into the Sphere Handbook, substituting it for the Handbook’s six Core Standards.
The Sphere Core Standards will remain in place until the CHS key indicators and guidance notes, which are
being developed and tested in 2015, are ready for use by field workers.
The CHS will not change or replace Sphere’s Humanitarian Charter, Protection Principles or the minimum
standards pertaining to the Handbook’s four technical chapters (WASH; Food security and nutrition; Shelter,
settlement and non-food items; Health action).

7. How different or similar are the CHS and the Sphere Core Standards?
As the CHS draws on the Sphere Core Standards among other sources, the two sets of standards share a
fundamentally similar approach to quality and accountability. However, a number of differences – new
elements contributed by the CHS, differences of emphasis – set them apart.
The Sphere Project office has published a short comparative analysis between the two sets of standards:
The Core Humanitarian Standard and the Sphere Core Standards: Analysis and Comparison
(available at SphereProject.org/resources). Meant as interim guidance for Sphere practitioners as they begin
bringing the CHS into their work, the publication is available in English, French and Spanish. An Arabic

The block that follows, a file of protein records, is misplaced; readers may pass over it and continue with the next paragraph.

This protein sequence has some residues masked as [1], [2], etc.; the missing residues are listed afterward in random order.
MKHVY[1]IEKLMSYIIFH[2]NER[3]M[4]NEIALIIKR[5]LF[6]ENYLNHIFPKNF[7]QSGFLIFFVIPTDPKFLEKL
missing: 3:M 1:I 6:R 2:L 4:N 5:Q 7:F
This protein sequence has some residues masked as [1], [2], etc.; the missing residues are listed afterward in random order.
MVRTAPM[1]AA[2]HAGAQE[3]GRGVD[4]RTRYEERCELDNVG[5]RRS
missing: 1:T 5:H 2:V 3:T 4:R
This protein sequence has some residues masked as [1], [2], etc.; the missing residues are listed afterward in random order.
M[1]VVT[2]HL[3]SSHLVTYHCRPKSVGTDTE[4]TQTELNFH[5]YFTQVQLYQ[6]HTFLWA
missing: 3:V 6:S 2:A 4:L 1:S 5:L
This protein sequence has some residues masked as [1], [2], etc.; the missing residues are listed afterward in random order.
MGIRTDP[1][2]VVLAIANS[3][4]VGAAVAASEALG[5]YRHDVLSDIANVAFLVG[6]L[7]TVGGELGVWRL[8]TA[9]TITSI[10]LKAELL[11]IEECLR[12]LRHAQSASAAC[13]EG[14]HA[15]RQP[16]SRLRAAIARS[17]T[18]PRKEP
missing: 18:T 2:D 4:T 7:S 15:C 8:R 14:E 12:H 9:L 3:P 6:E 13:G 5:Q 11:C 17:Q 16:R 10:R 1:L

version will be ready soon.

8. Will humanitarians who are used to working with the six Sphere Core
Standards find it difficult to use the CHS?
No. The Sphere Core Standards have been effectively reflected in the CHS. Users of the Sphere Handbook
will find it relatively easy to integrate the CHS’ new elements.
The short comparative analysis between the two sets of standards mentioned above should help
humanitarian professionals acquainted with Sphere Core Standards to navigate the CHS.

9. How is the CHS reflected in the current Sphere training resources and tools?
The recently published Sphere Training Package 2015 is based on the current Sphere Handbook while
referring to the CHS in some of its modules. The short comparative analysis between the two sets of
standards mentioned above will enable trainers to easily adapt training modules in order to incorporate CHS
elements according to their specific needs.
The two “Sphere unpacked” guides (Sphere for Assessments and Sphere for Monitoring and
Evaluation) will be updated in early 2016 to reflect the CHS structure. The content will remain largely the
same.
There are no plans for a revision of the Sphere Handbook in Action e-learning course at this time. As
explained above, knowledge of – and skills built on – the Sphere Core Standards are easily transferable to
working with the CHS. A revision of the e-learning course will be considered as users begin integrating the
CHS into their work.

10. Is the Sphere Handbook going to be updated? If so, when?
The Sphere Board decided to fully integrate the CHS into the Sphere Handbook. Concrete plans to do so are
being developed. This process will take several steps and reach completion with the next revision of the
Sphere Handbook.
For additional information, please visit SphereProject.org

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The  CHS  &  Sphere:  FAQs